On Thursday, the Washington Post published the last column by Khashoggi, written shortly before he went missing and sent to the newspaper a day after he disappeared by his translator. The column, titled “What the Arab world needs most is free expression,” focuses on the need for a free press in the Middle East.

Khashoggi also laments in the piece that many Arabs, in his view, live in a state of misinformation. Perhaps eerily prescient, he talks about how freedom of the press has been under attack and generally isn’t taken seriously by the international community and as a result reporters were being silenced. “These actions no longer carry the consequence of a backlash from the international community,” Khashoggi writes.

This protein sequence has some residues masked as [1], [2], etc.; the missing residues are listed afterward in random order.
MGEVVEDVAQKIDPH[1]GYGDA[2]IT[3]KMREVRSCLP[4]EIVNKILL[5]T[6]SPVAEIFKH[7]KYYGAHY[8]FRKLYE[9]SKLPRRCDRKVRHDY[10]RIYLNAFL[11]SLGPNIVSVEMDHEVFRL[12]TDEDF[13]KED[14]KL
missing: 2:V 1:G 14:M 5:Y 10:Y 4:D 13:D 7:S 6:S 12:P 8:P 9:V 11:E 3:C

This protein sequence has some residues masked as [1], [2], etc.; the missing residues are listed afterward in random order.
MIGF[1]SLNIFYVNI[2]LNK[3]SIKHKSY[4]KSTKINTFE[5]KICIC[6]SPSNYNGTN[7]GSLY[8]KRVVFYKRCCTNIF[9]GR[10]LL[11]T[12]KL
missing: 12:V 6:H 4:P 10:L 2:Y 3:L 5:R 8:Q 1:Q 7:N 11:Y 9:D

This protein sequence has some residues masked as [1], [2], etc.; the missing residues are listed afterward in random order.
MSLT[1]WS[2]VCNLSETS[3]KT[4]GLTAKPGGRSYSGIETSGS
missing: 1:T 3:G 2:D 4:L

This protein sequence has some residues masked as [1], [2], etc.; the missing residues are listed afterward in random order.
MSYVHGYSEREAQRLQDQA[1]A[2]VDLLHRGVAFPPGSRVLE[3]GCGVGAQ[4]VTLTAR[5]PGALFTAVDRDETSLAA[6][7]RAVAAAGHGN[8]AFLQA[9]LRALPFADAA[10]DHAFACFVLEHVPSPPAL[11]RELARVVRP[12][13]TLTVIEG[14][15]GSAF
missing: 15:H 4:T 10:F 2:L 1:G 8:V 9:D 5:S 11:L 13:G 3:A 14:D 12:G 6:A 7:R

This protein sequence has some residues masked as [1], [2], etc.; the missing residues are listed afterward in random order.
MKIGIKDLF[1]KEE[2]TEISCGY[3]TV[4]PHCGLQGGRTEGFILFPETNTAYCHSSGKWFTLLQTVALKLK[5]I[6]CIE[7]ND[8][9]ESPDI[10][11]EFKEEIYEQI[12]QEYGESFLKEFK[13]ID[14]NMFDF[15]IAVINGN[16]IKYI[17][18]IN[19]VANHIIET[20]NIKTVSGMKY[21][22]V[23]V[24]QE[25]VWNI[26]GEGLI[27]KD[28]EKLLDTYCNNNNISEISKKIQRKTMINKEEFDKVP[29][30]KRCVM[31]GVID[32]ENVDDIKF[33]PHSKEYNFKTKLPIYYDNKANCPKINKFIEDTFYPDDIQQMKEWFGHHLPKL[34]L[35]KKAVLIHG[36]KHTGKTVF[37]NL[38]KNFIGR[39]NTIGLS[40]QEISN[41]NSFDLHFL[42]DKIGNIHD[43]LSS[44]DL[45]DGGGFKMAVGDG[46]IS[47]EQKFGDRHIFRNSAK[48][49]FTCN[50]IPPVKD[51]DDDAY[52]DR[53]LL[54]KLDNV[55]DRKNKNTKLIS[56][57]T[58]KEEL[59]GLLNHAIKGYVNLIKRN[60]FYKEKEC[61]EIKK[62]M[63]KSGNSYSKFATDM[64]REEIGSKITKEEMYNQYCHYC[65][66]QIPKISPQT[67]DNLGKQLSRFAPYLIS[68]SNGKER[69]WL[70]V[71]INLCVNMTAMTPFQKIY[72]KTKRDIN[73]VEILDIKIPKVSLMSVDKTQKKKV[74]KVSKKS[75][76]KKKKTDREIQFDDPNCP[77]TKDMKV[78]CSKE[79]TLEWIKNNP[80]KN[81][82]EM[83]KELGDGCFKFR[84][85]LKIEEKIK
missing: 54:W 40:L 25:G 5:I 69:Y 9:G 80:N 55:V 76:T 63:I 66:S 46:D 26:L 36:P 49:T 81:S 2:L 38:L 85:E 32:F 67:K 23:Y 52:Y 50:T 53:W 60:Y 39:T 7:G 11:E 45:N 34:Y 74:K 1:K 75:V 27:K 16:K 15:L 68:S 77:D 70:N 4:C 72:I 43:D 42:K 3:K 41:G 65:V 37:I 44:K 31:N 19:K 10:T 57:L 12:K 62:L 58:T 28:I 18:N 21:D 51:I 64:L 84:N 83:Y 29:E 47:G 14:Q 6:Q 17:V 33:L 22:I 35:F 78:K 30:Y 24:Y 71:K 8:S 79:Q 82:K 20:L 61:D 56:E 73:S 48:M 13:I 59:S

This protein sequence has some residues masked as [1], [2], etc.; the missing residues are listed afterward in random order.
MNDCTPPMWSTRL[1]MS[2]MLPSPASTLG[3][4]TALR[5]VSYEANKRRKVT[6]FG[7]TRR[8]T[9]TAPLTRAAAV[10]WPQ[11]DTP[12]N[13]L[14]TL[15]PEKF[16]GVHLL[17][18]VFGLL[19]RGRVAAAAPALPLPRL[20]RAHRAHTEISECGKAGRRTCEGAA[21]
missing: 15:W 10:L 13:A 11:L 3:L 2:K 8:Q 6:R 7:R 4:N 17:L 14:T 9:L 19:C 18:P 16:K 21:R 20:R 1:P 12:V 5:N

“Instead, these actions may trigger condemnation quickly followed by silence. As a result, Arab governments have been given free rein to continue silencing the media.”

More: Can the U.S.-Saudi relationship survive journalist Jamal Khashoggi’s presumed killing?

More: US weapons sales a flashpoint as President Trump presses Saudi Arabia over missing journalist

More: ‘Do this outside’: New lurid claims over how Saudi Arabia’s Jamal Khashoggi presumed death

Contributing: Christal Hayes